To make the best use of science, we need to know where it ends. One terminus is the point of weighing competing, qualitatively different priorities. Other boundaries are more fuzzy.
I guess most people think of science as a technical description of the universe - the blueprint and rules for assembly. This is a misconception because it mostly is not.
A famous example in the history of science is the case of Newton’s laws. These laws work well for describing how objects move. Whether such laws satisfy the definition of an explanation is a separate matter and perhaps ultimately comes down to taste. Nevertheless, the laws work well.
It was Einstein who proposed that these laws break down at high speeds (before ultimately developing his ideas into a theory of gravity). But it’s important to understand what we mean by high speeds - things travelling at an appreciable proportion of the speed of light. Light is fast. A plane flying at the speed of light could do eight laps of the Earth per second. Not many things travel at this kind of speed - at least not many things we encounter every day - and so Newton’s laws work well, most of the time.
Historically, physics went from Newton’s laws to a more fundamental theory of which Newton’s laws are a special case. However, a lot of science that matters in our everyday lives does the reverse of this. Often, we know how the constituent parts behave and what we are interested in is deriving approximate ways of predicting the behaviour of complex systems made of these component parts. We are trying to obtain the equivalent of a set of Newton’s laws that, while incomplete, approximate and destined to break down at the extremes, are really good at making predictions about a set of situations we are interested in.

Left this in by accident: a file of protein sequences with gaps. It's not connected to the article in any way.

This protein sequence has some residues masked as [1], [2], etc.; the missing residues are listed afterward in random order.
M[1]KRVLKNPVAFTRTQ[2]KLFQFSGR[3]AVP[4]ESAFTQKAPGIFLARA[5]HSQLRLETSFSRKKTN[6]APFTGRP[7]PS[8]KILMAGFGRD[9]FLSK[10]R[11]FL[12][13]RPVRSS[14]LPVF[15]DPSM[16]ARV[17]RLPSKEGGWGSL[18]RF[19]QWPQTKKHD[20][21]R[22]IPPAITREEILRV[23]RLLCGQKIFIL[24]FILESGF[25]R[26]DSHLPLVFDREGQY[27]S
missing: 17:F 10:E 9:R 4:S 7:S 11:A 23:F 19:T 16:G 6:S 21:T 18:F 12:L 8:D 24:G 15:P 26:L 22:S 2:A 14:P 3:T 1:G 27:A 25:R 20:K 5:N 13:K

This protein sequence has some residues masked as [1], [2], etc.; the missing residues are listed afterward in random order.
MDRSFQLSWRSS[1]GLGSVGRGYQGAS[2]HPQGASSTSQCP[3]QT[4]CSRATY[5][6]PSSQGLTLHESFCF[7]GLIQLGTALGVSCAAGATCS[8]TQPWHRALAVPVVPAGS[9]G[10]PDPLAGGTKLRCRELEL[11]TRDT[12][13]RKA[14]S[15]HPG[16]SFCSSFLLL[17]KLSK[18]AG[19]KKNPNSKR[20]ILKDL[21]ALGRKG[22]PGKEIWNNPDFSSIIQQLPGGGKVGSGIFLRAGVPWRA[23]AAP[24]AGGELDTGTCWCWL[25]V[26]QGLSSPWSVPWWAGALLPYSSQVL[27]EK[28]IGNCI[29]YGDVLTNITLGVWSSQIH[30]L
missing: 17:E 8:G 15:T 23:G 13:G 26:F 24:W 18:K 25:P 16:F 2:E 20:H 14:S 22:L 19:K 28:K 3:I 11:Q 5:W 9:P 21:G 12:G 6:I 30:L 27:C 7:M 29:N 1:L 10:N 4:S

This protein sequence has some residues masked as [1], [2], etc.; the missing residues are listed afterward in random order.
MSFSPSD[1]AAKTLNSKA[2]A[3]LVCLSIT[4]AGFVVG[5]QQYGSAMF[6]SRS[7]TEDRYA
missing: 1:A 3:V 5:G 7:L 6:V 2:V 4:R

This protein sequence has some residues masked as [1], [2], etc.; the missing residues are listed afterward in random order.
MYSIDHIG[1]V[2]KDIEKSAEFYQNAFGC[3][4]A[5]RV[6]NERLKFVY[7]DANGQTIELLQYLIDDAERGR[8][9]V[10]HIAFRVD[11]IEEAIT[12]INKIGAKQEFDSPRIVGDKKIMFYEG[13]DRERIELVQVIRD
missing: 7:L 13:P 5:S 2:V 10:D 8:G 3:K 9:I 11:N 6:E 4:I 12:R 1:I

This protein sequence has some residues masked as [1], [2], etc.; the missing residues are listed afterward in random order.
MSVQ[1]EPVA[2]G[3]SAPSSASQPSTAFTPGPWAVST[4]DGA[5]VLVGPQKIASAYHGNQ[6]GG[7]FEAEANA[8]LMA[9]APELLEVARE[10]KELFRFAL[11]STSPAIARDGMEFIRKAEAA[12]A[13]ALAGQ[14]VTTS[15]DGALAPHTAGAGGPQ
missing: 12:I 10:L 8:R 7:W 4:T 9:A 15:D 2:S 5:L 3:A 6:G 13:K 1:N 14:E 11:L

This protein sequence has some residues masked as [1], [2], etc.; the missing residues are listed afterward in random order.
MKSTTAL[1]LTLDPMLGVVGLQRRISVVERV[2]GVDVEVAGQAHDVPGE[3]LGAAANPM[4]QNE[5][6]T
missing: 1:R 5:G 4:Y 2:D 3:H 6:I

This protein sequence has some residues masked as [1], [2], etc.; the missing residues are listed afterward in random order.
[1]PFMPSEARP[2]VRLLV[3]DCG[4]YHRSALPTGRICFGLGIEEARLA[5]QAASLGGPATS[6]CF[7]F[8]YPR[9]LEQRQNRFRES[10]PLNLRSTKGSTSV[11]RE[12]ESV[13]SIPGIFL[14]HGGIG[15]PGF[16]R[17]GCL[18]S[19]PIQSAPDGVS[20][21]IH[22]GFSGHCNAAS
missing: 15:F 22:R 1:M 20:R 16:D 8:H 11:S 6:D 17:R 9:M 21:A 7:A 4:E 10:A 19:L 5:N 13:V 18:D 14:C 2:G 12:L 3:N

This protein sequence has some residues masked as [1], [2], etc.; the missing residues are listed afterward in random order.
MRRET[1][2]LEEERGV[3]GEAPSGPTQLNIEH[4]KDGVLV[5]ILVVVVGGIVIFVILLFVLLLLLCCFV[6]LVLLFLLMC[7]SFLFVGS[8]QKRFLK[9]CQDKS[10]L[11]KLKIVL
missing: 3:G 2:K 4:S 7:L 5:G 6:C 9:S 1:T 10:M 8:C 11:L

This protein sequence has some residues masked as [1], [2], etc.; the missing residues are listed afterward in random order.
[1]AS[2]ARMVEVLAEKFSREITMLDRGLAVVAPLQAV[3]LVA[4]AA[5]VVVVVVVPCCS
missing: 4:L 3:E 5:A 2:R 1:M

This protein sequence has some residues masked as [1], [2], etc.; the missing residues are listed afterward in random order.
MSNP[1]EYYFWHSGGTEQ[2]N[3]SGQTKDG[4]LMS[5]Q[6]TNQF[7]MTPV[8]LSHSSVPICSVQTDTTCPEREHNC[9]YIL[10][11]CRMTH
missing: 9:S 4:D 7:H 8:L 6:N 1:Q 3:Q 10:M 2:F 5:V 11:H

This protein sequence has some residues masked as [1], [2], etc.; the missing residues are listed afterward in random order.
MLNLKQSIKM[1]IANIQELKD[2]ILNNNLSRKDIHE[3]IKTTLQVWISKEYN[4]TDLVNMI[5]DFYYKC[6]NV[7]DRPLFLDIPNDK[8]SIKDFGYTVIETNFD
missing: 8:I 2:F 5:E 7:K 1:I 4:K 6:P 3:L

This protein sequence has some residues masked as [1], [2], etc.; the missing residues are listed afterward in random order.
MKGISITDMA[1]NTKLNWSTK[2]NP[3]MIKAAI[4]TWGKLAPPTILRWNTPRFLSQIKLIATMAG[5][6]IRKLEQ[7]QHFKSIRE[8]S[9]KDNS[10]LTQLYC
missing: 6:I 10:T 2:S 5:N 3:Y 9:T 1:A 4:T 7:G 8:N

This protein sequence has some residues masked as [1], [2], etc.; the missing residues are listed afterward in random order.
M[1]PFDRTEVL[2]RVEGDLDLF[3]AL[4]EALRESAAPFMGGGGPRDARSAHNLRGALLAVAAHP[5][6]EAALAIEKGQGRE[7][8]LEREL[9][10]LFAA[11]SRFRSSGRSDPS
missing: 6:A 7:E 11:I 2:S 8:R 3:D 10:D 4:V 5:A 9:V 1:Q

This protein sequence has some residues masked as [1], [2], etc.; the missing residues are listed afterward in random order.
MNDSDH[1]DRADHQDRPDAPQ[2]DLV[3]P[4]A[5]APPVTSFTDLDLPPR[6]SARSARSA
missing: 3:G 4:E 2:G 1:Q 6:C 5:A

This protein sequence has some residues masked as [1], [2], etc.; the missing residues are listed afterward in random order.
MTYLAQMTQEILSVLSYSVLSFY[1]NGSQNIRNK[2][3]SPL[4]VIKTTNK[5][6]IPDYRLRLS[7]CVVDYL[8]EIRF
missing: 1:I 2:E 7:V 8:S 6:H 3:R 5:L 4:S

For instance, it is quite possible to know how a virus operates at a cellular level - how it infects cells, which types of cells it is more likely to infect and so on, without such knowledge being particularly helpful in modeling how that virus will spread through a community. Instead, for the second task, we need to generate models based upon approximations and heuristics and test them against reality.
Such models are not a form of fundamental science, but they are science because they are subject to the scientific method of formulating a hypothesis, testing it against reality and then refining the hypothesis into a theory. These models exist in a messy and unsatisfactory in-between world. They are not intended to be full descriptions of reality but to be useful ways of answering a certain class of questions.